From Politic365 June 12, 2012:
In San Antonio, Texas Sylvia Romo’s loss to Democratic Congressman Lloyd Doggett in a recent primary dashed the hopes that Texas would elect its first ever Latina to Congress. Romo entered the race for the 35th congressional district and was favored to win before Doggett, whose district’s Democratic base was diluted in redistricting, sought the nomination for the San Antonio-based and largely minority district.
Despite its large and historic Latino population, Texas has never had a Latina congresswoman; California currently has four Latinas serving in the House. California, with 14 million Latinos, and Texas, with 9.4 million, both have Latino populations of about 38% of their respective populations. While there are just 24 Latino and Latina congresswomen currently serving, according to 2011 figures from the National Association of Latino Elected and Appointed officials (NALEO), only seven are women. Four of them are from California, one from Florida, Washington state, and one from New York.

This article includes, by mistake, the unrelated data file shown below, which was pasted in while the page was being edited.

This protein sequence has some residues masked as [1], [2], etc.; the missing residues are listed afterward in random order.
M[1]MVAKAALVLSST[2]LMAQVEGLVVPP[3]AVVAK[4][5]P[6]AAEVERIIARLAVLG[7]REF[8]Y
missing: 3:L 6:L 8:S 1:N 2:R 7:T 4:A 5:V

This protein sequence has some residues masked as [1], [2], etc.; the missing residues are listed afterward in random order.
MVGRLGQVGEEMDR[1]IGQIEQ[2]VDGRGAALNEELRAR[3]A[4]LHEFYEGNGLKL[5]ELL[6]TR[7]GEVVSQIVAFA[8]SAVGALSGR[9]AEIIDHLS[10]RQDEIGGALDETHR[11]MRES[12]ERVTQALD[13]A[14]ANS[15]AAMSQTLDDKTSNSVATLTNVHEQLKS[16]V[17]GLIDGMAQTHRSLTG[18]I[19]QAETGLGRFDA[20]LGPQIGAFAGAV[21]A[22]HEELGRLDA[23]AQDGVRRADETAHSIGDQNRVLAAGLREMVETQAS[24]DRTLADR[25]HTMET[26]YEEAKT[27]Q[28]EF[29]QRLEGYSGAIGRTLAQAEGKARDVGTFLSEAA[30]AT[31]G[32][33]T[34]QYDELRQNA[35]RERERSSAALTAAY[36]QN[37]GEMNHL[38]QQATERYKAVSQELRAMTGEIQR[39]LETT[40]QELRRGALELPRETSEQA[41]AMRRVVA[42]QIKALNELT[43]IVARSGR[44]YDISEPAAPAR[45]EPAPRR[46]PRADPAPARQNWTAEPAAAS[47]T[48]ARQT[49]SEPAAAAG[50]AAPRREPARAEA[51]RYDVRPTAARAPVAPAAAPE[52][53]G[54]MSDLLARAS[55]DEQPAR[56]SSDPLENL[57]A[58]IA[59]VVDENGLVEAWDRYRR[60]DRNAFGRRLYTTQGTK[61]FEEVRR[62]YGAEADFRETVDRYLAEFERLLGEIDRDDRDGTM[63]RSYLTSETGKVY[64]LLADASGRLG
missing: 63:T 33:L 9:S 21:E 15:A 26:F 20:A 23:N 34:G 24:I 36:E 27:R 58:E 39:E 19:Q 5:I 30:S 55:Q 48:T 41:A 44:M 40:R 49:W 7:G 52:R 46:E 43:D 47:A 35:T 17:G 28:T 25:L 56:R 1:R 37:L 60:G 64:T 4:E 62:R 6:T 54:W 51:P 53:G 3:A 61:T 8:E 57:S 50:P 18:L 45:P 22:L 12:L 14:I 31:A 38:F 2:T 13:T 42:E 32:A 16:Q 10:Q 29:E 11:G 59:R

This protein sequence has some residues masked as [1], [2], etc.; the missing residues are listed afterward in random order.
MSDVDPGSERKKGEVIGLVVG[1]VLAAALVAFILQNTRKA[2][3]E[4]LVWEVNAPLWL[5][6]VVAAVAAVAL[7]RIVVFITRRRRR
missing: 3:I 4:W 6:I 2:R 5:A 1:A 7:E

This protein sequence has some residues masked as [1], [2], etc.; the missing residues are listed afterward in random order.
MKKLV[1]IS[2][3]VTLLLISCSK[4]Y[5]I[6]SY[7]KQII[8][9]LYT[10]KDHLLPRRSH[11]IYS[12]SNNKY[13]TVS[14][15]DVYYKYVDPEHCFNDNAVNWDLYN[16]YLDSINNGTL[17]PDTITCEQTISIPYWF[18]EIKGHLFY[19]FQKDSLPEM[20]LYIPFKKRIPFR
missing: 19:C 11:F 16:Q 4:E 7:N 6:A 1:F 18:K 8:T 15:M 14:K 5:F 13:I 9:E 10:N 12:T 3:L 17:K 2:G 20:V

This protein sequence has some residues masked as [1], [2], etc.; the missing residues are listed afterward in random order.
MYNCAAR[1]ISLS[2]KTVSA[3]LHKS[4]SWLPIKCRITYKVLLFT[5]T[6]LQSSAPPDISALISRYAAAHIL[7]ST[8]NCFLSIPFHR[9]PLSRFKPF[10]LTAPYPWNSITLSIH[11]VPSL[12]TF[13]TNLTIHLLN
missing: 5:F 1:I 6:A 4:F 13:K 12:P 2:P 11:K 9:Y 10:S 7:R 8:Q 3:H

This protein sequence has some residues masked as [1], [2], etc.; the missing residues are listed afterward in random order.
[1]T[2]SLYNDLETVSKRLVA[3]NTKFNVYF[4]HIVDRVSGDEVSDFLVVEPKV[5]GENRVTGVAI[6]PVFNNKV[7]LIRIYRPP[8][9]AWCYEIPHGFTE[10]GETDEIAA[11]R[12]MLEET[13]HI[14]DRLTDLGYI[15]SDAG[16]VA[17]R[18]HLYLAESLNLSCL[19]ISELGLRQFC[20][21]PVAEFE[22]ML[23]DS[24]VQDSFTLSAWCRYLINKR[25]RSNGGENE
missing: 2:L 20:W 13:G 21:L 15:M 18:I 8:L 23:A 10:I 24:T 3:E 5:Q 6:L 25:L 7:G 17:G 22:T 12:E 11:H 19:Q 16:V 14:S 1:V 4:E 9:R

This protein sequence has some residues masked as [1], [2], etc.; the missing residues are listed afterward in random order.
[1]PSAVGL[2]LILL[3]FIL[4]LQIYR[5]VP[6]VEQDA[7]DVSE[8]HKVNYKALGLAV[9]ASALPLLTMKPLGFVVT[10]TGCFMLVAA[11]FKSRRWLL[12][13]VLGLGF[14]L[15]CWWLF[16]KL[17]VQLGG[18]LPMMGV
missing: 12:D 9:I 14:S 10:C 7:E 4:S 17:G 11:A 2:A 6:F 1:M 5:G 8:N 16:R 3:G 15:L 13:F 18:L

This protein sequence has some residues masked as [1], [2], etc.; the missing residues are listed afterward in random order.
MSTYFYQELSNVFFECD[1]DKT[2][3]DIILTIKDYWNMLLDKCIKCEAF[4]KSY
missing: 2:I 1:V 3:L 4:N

It’s a given that 24 Latino reps is a gross underrepresentation of the Hispanic population nationally, which constitutes 16% of the nation, but when even an underrepresentation underrepresents women, you have to wonder why.